Montessori School of Flagstaff Curricula
Our Montessori education begins at a very early level. The small, nurturing setting is perfect to establish the foundation for unlocking children’s minds to the world around them. These little ones normally move about, calmly and purposefully caring for their environment.
The entire internationally acclaimed program is designed to address their gregarious nature and meet their needs for exploration, order, exactness, communication, movement, concentration, repetition, productive work, perfection / control of error, imitation, independence, and self-control.
At the Children’s House, our program is based on the philosophy that young children flourish with gentle guidance and the opportunity to work at their own pace. Dr. Montessori recognized that children have sensitive periods to absorb certain information. This is the time to fill their experiences with rich language and manipulative lessons. The brain is connected to the work of the hands.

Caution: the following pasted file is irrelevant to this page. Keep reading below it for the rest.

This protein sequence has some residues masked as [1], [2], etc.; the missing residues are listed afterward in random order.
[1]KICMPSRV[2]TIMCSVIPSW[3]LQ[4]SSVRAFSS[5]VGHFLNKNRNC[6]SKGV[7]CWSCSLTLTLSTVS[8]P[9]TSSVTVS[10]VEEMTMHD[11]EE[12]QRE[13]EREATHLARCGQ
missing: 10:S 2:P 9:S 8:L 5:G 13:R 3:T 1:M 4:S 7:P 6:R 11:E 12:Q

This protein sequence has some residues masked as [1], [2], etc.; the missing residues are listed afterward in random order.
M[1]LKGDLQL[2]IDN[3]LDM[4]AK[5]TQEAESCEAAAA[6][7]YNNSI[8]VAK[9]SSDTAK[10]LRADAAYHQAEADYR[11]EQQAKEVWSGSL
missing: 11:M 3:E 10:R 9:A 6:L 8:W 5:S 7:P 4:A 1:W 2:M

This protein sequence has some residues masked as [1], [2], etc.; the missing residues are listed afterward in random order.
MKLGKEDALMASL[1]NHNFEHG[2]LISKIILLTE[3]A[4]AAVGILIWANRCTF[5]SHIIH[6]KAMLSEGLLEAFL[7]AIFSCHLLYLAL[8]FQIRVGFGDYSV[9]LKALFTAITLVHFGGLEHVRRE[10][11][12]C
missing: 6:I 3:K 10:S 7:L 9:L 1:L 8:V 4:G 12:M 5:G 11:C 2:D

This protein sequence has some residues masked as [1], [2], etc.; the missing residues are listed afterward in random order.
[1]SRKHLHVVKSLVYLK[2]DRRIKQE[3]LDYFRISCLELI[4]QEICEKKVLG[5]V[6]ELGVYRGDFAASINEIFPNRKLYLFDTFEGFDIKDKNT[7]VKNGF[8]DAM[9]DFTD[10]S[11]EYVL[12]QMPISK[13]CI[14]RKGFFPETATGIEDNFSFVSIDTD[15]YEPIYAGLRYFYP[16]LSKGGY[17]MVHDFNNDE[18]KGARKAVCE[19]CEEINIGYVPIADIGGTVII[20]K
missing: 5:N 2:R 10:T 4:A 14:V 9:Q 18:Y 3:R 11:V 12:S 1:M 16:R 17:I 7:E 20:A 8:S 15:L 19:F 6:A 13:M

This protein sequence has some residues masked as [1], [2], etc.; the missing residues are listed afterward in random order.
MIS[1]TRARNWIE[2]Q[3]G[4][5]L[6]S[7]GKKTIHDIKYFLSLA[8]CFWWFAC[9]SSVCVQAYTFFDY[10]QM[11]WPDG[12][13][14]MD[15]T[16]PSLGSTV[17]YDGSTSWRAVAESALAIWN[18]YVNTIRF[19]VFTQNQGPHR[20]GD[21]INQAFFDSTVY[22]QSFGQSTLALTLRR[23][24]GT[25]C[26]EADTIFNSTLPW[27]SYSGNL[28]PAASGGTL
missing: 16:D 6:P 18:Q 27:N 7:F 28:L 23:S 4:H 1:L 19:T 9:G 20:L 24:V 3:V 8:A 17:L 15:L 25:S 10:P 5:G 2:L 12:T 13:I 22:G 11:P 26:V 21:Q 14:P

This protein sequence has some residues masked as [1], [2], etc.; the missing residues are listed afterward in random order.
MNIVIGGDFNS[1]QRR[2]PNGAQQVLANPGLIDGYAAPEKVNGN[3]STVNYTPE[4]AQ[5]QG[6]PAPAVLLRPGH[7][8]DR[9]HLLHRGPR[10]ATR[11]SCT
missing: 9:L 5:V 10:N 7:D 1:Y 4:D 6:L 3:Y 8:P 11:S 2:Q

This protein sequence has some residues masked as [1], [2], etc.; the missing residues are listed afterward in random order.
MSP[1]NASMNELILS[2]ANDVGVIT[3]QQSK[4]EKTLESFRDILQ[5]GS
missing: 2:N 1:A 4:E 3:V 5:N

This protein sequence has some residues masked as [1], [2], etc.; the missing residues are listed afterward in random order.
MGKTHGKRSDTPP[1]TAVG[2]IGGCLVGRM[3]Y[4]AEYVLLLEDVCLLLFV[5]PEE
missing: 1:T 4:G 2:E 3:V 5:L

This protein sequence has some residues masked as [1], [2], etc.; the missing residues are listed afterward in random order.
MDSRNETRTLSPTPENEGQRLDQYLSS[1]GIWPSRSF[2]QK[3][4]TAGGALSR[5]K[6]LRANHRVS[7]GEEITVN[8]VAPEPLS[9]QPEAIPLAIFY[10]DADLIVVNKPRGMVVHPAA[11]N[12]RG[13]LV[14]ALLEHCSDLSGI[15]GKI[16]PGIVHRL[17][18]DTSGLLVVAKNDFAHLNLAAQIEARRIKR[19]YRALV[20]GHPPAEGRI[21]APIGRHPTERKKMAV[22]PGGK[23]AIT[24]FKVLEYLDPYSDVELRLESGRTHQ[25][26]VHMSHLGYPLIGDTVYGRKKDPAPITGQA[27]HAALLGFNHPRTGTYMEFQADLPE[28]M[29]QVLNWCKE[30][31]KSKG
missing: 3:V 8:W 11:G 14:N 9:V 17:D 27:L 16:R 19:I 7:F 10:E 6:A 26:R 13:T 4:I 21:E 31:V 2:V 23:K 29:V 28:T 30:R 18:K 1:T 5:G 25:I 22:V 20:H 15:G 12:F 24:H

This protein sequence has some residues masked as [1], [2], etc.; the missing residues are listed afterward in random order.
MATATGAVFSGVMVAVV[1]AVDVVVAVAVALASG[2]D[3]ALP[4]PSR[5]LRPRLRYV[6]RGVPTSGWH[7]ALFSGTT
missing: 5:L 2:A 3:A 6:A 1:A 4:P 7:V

There are five distinct areas that allow the child to grow physically, mentally, and spiritually, developing his character as well as his academic interests.
Our elementary program not only inspires academic excellence but also encourages each child’s curiosity, creativity, and imagination. Students learn to think for themselves as they answer questions that challenge them on their own or in a group. They are trained to do research, analyze what they have found, and come to conclusions based on what they discover.
The core curriculum provides instruction in all traditional subjects: reading, writing, language studies, math, geometry, history, geography, Spanish, music, art, drama, physical education, environmental studies, and computers. The children are also encouraged to care for their environment and practice their practical life skills. “Going out” into their environment is a regular part of their experience.
Our middle school is a special place. The entire program was fashioned as the first of its kind for young adults at this stage of development.
Until recently, the educational model for children this age was either an accelerated elementary school program or a “junior” high school program. Dr. Elizabeth Coe, past president of the American Montessori Society, using years of research completed by the University of North Carolina, developed a completely new educational model based on the specific needs of this age group. The model is founded on a fundamental principle: The key to development is freedom with responsibility and respect.